Cyber-physical systems security summer camps are games and fun for young learners

In this tug-of-war game there was no rope and no pulling. Groans, however, were plentiful as pairs of middle and high school campers at Vanderbilt jabbed at computer keys and space bars to push left or right a small robot car with cartoon googly eyes. One person in each pair was going to win.

At midweek, campers with little or no knowledge of computer programming have learned control structures, variables, data types and functions. They can write scripts and drive – by keyboard – robot cars.

By Wednesday, they have written a self-driving program and it’s time to ‘escape’ and ‘attack’ – tug of war. That day they learn about cyber security of cars, some of the known vulnerabilities and attacks in the context of modern cars. Later, cyber security of GPS satellites and receivers and of unmanned aerial vehicles are topics.

As the weeklong camp nears its end, they will learn how to encrypt all messages. Nevertheless, even with safely encrypted messages, replay attacks can still play havoc.

Mt. Juliet Middle School student Madelyn Sheehy says it has been fun learning to program her robot.

“So far, the most fun has been programming the robots,” said Madelyn Sheehy, a Mount Juliet middle school student. Sheehy is one of 13 students – ages 12 to 17 – attending the Cyber-Physical Systems Security Summer Camp ’18 at Vanderbilt University’s Institute for Software Integrated Systems. This is the second summer for CPS camps. ISIS offered two camps in June and camp partners are the U.S. Air Force Research Lab, the National Security Agency and the National Science Foundation.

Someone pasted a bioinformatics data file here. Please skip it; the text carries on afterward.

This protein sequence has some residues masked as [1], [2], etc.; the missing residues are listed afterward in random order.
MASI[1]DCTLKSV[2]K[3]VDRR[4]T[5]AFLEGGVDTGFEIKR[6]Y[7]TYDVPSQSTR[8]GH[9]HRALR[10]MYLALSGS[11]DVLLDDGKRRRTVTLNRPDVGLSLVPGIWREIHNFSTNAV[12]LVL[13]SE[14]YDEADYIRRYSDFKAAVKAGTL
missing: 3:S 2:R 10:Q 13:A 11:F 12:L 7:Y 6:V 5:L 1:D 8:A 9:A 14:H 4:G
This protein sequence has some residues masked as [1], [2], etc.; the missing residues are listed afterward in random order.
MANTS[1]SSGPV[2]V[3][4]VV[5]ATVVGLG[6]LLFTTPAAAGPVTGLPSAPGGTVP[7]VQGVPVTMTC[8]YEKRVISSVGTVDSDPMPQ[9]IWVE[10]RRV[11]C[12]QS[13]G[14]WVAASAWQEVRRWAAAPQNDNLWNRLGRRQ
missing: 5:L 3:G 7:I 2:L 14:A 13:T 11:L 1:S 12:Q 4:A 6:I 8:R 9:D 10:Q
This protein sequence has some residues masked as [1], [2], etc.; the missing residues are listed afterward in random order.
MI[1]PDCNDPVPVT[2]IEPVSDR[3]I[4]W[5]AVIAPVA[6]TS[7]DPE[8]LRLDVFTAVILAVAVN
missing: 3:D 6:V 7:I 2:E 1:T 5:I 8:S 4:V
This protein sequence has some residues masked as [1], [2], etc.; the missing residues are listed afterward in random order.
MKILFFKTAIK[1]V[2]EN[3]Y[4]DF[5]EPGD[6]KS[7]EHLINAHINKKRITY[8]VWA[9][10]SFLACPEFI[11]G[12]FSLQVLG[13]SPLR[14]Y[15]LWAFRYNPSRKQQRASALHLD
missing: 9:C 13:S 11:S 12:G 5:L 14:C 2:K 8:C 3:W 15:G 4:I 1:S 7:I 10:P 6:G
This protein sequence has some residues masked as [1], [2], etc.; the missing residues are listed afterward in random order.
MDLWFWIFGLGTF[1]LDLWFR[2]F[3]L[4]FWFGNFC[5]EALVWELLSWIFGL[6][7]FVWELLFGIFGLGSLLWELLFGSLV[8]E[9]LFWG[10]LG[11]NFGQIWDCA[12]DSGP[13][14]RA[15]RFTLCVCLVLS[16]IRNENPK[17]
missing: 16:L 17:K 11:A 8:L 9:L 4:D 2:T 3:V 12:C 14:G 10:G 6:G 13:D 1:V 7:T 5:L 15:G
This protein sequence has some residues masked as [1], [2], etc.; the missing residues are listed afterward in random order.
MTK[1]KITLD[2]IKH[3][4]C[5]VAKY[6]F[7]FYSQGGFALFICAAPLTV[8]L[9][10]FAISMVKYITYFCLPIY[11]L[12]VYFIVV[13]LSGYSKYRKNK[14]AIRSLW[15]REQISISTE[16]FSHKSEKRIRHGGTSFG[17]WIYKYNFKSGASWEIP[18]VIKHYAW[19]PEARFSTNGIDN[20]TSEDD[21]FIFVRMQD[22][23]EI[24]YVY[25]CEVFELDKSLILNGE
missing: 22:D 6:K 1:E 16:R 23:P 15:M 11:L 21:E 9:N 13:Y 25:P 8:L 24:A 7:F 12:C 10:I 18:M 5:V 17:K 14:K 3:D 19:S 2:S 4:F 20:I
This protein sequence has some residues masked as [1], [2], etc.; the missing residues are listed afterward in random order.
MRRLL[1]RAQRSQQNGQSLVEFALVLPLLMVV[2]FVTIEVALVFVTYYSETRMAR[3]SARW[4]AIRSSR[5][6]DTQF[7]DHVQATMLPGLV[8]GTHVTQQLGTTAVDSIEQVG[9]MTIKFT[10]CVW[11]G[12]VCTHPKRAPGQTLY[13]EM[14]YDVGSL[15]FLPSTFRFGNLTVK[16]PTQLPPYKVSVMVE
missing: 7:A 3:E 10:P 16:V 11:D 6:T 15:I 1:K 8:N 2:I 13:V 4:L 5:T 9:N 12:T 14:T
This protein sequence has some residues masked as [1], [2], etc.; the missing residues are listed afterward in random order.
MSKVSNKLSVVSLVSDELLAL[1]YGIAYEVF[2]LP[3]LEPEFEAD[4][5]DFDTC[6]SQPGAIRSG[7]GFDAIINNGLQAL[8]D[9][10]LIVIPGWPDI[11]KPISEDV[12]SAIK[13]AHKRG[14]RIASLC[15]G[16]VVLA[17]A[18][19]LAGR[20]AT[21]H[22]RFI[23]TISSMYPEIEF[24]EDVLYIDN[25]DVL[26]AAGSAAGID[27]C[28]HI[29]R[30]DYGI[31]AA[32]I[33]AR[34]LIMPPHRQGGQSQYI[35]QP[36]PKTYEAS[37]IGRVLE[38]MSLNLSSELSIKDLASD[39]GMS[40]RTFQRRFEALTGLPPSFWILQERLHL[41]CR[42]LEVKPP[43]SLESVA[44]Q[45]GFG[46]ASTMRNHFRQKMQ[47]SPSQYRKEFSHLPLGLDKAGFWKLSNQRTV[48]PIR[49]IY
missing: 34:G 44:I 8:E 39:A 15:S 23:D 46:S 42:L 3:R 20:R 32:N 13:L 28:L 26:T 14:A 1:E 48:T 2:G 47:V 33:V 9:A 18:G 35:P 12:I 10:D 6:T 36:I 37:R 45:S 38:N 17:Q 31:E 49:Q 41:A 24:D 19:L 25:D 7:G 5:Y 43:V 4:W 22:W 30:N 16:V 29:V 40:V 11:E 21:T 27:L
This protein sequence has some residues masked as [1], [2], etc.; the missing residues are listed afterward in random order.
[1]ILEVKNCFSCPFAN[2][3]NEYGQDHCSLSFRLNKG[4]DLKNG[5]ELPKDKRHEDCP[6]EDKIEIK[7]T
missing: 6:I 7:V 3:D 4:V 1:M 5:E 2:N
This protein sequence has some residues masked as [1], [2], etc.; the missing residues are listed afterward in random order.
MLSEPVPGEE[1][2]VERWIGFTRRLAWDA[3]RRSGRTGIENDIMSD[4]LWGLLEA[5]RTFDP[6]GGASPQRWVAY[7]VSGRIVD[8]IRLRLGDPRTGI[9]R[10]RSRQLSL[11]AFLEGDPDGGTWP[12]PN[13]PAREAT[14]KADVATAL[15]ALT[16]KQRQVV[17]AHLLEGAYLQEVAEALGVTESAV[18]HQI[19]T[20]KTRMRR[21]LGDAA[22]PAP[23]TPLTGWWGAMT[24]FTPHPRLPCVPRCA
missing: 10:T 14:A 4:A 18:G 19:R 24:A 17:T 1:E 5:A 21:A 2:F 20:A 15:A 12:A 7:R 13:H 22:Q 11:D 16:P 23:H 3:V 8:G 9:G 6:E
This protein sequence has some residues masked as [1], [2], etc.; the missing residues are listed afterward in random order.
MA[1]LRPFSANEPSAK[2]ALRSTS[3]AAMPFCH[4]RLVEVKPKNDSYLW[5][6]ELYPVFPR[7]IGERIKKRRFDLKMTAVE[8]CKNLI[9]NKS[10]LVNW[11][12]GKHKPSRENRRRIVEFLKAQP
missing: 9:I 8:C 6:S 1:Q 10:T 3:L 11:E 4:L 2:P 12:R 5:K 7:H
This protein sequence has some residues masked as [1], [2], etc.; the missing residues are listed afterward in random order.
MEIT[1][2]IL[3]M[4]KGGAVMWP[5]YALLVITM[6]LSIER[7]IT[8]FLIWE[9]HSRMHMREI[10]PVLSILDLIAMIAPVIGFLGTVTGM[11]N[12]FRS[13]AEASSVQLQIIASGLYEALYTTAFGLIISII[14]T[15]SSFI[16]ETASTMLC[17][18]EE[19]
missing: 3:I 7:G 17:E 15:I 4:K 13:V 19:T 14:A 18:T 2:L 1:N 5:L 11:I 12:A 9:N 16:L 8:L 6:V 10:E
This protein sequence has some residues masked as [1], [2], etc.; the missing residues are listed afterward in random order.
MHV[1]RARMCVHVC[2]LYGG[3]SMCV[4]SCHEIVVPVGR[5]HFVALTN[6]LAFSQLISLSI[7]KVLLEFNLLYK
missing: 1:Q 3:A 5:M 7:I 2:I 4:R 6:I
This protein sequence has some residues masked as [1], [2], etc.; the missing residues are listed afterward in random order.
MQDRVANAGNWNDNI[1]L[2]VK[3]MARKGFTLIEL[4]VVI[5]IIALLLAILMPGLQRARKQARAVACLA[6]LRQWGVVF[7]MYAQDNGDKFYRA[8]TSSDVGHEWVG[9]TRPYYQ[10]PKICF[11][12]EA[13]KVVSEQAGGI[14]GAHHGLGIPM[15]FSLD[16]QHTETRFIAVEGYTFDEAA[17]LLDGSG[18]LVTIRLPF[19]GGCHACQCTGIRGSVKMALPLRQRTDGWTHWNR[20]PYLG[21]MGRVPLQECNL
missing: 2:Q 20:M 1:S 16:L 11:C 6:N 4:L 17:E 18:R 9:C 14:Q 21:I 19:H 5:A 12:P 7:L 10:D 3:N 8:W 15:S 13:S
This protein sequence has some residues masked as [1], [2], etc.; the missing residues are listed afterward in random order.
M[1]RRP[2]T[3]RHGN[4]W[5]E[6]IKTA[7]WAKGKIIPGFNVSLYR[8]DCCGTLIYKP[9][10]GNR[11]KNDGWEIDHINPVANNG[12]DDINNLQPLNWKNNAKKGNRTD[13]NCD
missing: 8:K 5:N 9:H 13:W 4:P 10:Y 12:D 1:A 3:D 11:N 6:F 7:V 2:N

The camps are a free-of-charge, five-day experience for highly qualified local students interested in the growing field of CPS security. A teacher from each school is invited to attend and among the goals are to increase diversity and interest in cyber-physical systems and to help teachers develop CPS curricular content. This is the second summer for CPS camps and ISIS plans to offer them again in 2019.

Campers learn to program RoboScape robots using NetsBlox, a visual programming environment created by Professor of Computer Engineering Akos Ledeczi and his team. The team has worked with students as young as middle schoolers and the June camps are another opportunity to work with young learners. NetsBlox introduces programming basics and a high-level view of distributed computing.

William Wyckoff, Martin Luther King Jr. Magnet School, retrieves a robot car from an obstacle course. Rear, left, Miklos Maroti, research associate professor of computer science, directs the tug-of-war game.

“If you consider the popularity of Netflix, Facebook, YouTube, Twitter, Google Maps, Siri, Amazon Echo, all distributed programs, distributed programming is rapidly becoming part of basic computer literacy, so NetsBlox presents a unique opportunity, because students already use this technology every day and their natural curiosity will motivate them to learn more about it,” Ledeczi said. “We believe that NetsBlox will provide increased motivation to students to become creators and not just consumers of technology.”

In addition to Ledeczi, Professor of Computer Science and Computer Engineering Xenofon Koutsoukos; Miklos Maroti, research associate professor of computer science; and Brian Broll, research scientist, served as camp faculty.

Contact: Brenda Ellis, (615) 343-6314